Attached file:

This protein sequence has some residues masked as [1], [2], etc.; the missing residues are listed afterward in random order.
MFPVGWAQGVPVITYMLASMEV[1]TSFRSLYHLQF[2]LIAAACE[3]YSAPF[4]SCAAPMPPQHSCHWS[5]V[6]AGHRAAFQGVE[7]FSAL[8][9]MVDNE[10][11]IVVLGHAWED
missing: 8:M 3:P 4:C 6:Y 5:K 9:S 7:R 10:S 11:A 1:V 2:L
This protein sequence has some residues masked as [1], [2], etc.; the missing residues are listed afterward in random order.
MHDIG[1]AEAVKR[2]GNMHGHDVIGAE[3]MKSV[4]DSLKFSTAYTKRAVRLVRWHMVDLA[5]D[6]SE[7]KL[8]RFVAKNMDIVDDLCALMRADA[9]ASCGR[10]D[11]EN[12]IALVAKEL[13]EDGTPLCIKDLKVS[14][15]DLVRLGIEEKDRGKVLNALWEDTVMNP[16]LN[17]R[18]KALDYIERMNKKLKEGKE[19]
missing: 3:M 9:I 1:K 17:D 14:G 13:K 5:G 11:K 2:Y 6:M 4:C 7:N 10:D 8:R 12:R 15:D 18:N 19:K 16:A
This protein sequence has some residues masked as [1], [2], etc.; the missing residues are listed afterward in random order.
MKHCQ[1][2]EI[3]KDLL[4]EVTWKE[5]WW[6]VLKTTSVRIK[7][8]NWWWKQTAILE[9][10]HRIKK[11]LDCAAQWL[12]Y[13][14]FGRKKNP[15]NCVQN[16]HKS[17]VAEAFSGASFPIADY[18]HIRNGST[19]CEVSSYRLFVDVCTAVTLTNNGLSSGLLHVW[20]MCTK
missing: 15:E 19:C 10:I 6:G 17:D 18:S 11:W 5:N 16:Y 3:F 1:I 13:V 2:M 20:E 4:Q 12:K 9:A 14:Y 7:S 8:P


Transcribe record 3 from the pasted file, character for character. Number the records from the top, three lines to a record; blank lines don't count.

This protein sequence has some residues masked as [1], [2], etc.; the missing residues are listed afterward in random order.
MKHCQ[1][2]EI[3]KDLL[4]EVTWKE[5]WW[6]VLKTTSVRIK[7][8]NWWWKQTAILE[9][10]HRIKK[11]LDCAAQWL[12]Y[13][14]FGRKKNP[15]NCVQN[16]HKS[17]VAEAFSGASFPIADY[18]HIRNGST[19]CEVSSYRLFVDVCTAVTLTNNGLSSGLLHVW[20]MCTK
missing: 15:E 19:C 10:I 6:G 17:D 18:S 11:W 5:N 16:Y 3:F 1:I 13:V 2:M 20:E 4:Q 12:K 9:A 14:Y 7:S 8:P